To my chagrin, my little brother wanted to hear The Animals of Farmer Jones every single night. I got so tired of hearing that book read over and over again!

As soon as I learned to read I began devouring books on my own. The first “big kid” book I actually owned was Heidi, but there were plenty of others to choose from in the local library.

I became a bookaholic at an early age, and never intend to get into recovery.

Did you enjoy books as a kid? Which ones do you remember?

Reading to Kids

I’ve written about this before, but it’s important enough to repeat.

Years ago I read about a study that tried to determine which method of teaching reading worked best.

The scientists interviewed the highest functioning students at some of the best universities in the country and discovered the only thing they had in common about learning to read was that their parents had read to them every day or night when they were little kids.

Besides helping prepare little ones to read and helping slightly older ones do so, there’s another advantage to reading to them. It helps to establish strong family ties.

I still remember my mother or father reading to us every night before we went to bed.

Did your parents read to you when you were a kid?

Do – or did – you read to your own kids?

Signs of Trouble

I don’t often talk about my own books here, but as the school year approaches I thought lots of kids and teachers might find one of my books helpful.

The title is Signs of Trouble  and it’s about kids with learning disabilities who get separated from their Special Ed  class on a field trip to a shopping mall.

The kids are able to use what they’ve learned about recognizing signs and following safety rules to get reunited with their class.

The book would be helpful for preschoolers and kids in early elementary school because it helps them learn how to be safe. It also helps them understand kids with Special Needs. And kids in Special Needs classes like to hear about other children like themselves.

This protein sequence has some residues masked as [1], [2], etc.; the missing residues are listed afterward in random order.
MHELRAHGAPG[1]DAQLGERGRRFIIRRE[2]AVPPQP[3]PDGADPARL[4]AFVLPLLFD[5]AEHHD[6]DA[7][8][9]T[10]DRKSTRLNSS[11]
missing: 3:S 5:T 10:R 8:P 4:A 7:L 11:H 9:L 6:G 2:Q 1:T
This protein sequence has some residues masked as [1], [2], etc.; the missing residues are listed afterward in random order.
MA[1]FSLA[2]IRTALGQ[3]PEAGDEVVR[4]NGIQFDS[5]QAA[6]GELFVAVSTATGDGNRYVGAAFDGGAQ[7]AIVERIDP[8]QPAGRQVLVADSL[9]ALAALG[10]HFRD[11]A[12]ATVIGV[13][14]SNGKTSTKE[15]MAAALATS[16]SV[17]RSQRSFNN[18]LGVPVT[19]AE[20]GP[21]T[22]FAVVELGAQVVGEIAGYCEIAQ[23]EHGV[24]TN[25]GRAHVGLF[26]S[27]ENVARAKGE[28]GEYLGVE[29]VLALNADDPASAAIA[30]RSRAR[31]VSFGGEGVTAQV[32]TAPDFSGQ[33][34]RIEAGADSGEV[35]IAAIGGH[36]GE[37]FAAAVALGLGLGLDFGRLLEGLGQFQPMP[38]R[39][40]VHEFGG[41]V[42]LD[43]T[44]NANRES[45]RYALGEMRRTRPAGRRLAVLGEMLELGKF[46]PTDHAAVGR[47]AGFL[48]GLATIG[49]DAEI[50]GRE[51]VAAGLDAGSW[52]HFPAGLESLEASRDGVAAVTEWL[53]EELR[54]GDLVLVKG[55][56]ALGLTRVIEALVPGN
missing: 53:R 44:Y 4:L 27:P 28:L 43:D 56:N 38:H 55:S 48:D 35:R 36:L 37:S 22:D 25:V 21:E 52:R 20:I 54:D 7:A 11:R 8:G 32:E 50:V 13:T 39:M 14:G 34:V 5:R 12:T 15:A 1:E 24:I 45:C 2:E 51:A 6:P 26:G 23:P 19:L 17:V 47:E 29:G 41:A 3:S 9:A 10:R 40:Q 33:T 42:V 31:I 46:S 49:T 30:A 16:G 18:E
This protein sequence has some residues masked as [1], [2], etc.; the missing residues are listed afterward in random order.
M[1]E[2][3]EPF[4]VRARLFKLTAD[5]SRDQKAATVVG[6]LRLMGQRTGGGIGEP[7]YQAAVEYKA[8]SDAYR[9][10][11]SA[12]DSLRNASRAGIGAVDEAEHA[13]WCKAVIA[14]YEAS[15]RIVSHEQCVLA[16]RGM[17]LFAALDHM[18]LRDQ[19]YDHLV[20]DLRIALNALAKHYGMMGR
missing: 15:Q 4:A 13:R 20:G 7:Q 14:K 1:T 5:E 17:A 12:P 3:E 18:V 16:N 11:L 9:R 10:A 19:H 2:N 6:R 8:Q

There are educational activities at the end of the book.

And kids who read the story or hear it read to them usually like the cute pictures and think the ending is funny.

Signs of Trouble is available at online places like Amazon and local bookstores can order it.

Ten Sheep To Sleep

There are lots of books designed to help young kids learn to count, but this one stands out from the rest.

Nidhi Kamra uses a cute story about a little girl, Sammy Jo, who counts sheep to fall asleep, but too many sheep show up.

Eugene Ruble’s amusing illustrations do a great job of showing the many things Sammy Jo tries to do to make all the extra sheep go away.

And then … well, I hate to give away the ending, but this book is intended for kids too young to read this review anyway, so here it is: And then she realizes she can have the sheep pair up with the ten she always counts and use them to count by twos all the way up to twenty!

So, besides enjoying an amusing story, kids who have this book read to them will also learn a new skill, counting by twos.

Tamara Turtle’s Life So Far

I’ve always been tender hearted and I would have appreciated this book a lot if it had been available when I was a kid.

From the title, you can guess it’s about Tamara Turtle. She’s adopted as a cute pet when she’s a baby, but eventually grows so big she’s turned loose into a dangerous world to fend for herself.

By writing this book Regan W. H. Macauley has made it possible for kids to understand and sympathize with the many turtles who are in similar situations.

This book has a happy ending, and I hope it will help kids understand that it’s not a good idea to have turtles as pets, and maybe inspire some of them to check out the agencies listed at the back that help turtle rehabilitation.

The illustrations by Javier Duarte are excellent.

The Last Night of Summer

I loved reading The Last Night of Summer by Kevin Fontenot.

It’s about Christopher, who is worried about starting school in the morning.

He falls asleep and has an exciting dream.

In his dream he’s lost in a jungle far from home and he encounters various animals who help him. But they only guide him a little bit at a time and he has to face his fears and take all the important actions himself.

But is the adventure only a dream?

When he gets on the school bus the next morning … well, I won’t spoil the surprise by giving away what he discovers there.

The art work by Colin Throm is wonderful and captures the feeling of the story perfectly.

Any kid starting the school year, even if only changing grades, will enjoy this book.